Published February 1, 2017
As I sat in a crowded conference room in rainy San Francisco last week, I looked around in amazement at how much industry talent had come together to attend the Financial Services Institute’s OneVoice conference. My round table comprised two CEOs of major brokerage firms and the female CEO of a large asset manager in the US. We engaged in a heavy discussion around how best to provide support to independent financial advisors.
In previous years, this conversation would have likely revolved around how new technology could enhance an existing robust offering, or perhaps how to help advisors grow their practices through both organic and inorganic measures. But in today’s climate, the conversation is a bit more complex. Each of us in the room is desperately trying to determine the best course of action to take in light of the looming – maybe – DOL fiduciary rule deadline date.
In an effort to introduce more transparency into the challenges and proposed solutions facing independent broker-dealers today, I will highlight some of the key areas of our conversation.
Scalable Firms Will Survive
Size matters more than ever in this new world, a fact that further validates the application of Darwin’s evolutionary theory to our industry. Only financial firms with the deepest pockets and the means with which to comply with the new rules will survive. Survivors will include the largest broker-dealers and RIAs, or those firms that have the capital to invest in technology to make their firms cost-effective and efficient. Smaller firms will be gobbled up or simply disappear.
Customized Solutions for Independent Advisors
Paradoxically, independent advisors want customization along with scale. They are seeking customized solutions to help them with their unique businesses, and independent broker-dealers must come up with ways to appeal to the independent advisory model. As my former boss, Tom Bradley of TD Ameritrade used to say, “Independent advisors are like snowflakes. No two of them are alike.” Independent advisors want choice and options. They each run their businesses differently, manage a unique set of client relationships and have a different way of communicating, investing and planning. Large firms need to scale on the back end while providing choice on the front end.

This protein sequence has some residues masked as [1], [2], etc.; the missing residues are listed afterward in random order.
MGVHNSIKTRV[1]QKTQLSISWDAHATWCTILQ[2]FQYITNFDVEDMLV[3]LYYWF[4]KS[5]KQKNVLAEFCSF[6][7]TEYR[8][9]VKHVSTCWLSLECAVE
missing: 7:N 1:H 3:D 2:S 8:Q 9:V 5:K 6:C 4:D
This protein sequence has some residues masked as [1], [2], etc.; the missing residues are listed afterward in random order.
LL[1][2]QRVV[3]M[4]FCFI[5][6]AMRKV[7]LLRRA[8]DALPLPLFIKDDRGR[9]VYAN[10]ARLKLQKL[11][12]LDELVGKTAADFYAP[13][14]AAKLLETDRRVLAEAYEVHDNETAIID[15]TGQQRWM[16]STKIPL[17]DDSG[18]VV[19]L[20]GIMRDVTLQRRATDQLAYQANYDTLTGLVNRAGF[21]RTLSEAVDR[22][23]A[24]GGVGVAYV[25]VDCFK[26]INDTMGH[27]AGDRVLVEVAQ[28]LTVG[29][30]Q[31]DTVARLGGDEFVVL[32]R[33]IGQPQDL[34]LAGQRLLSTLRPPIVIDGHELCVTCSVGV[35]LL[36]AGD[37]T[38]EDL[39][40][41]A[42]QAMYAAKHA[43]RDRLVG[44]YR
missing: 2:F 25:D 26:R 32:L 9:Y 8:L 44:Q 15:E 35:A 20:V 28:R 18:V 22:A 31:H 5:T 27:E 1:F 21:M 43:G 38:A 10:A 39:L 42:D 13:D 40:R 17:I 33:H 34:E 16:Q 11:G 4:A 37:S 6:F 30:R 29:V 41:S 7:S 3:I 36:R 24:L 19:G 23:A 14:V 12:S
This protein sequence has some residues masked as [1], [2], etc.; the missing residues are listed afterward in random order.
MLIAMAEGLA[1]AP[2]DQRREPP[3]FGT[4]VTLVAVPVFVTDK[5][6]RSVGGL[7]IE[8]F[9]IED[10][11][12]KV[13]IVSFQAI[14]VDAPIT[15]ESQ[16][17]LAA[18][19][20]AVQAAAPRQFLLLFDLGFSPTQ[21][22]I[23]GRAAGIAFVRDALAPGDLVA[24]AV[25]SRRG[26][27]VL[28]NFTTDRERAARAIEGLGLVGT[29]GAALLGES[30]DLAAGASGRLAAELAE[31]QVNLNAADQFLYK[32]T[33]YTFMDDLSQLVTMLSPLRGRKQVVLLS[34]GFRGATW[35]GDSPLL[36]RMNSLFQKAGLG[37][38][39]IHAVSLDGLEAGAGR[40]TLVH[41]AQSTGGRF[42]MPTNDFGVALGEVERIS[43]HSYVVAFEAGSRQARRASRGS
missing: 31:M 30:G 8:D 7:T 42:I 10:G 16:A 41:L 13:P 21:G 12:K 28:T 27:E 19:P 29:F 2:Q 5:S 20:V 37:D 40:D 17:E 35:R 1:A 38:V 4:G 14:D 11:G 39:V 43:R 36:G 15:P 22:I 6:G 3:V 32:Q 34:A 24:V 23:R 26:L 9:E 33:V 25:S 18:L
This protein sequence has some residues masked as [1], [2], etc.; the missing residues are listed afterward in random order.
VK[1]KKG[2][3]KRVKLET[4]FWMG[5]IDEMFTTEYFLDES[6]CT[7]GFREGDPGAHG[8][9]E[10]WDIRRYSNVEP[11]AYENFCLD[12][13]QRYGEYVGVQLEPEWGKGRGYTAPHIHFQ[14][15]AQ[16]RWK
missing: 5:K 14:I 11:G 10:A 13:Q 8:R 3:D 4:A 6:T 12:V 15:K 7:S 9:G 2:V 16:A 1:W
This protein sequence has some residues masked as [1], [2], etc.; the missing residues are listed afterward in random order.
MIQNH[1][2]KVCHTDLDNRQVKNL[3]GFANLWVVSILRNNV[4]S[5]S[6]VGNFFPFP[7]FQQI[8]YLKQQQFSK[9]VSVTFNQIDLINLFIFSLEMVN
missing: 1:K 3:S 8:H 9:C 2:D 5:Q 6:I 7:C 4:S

Growth, Succession Planning and Next-Gen Advisors
There is a growth crisis in the advisor marketplace right now. With an aging advisor population and fewer young professionals entering the industry, it is more imperative than ever to put resources toward sourcing and employing the next generation of advisors. Some ideas with resonance include training young professionals at the home office for a specific period of time before sending them out to work in the offices of existing advisors, or offering formal internship programs like the one we launched at Private Advisor Group last year. Firms that succeed in bringing younger advisors into the fold will win in the end by providing their existing advisor force with workable succession plans.
Next Gen advisors have specific needs they want met before they will even contemplate a career in the industry:
- No cold calling (in the everyone-gets-a-trophy generation, rejection is not easily digested)
- Advanced technology, specifically CRM
- A career path that goes out a decade
- Fee-only advisory firms (commissions carry a negative connotation in the Next Gen world)
Attracting Next-Gen Clients
Looking around the conference room, I noticed that in my mid-forties, I was actually on the younger side of the audience in attendance. Like many professionals in this industry, we are veterans. We have been around for 25+ years. Our collective knowledge – while impressive – might not help us assist our advisors with prospecting and winning the business of the next generation of investor. Advisors must learn to embrace the very different wants and needs of the critically important Next Gen segment of the market. Hiring a younger advisor will certainly help (see the previous section), but according to a Fidelity study shared verbally with the group, younger clients want more than that:
- Option to pay by credit card and/or phone on a monthly basis
- Collaborative work through online channels and apps
- Non-sales-oriented financial advisor
- Transparency into the firm’s fees and profits
- Different advisor from their parents
There were many more topics covered at the conference, including practice management solutions (must be actionable and executable) and product sponsorship (platform fees, levelized compensation, commissions, transition to advisory). But the conversations around scalability, customization and Next Gen were the ones that really stuck in my mind.
We are walking on unchartered territory right now, and the sand is shifting beneath our feet. On my six-hour flight home, I reflected on how much has changed since I started my career in 1992 at Sanford Bernstein. And the next two years will demonstrate an even greater shift than my entire career has seen thus far. I am grateful to be a member of an organization like FSI, which continues to partner with us in the honorable profession of providing financial advice to the investing public.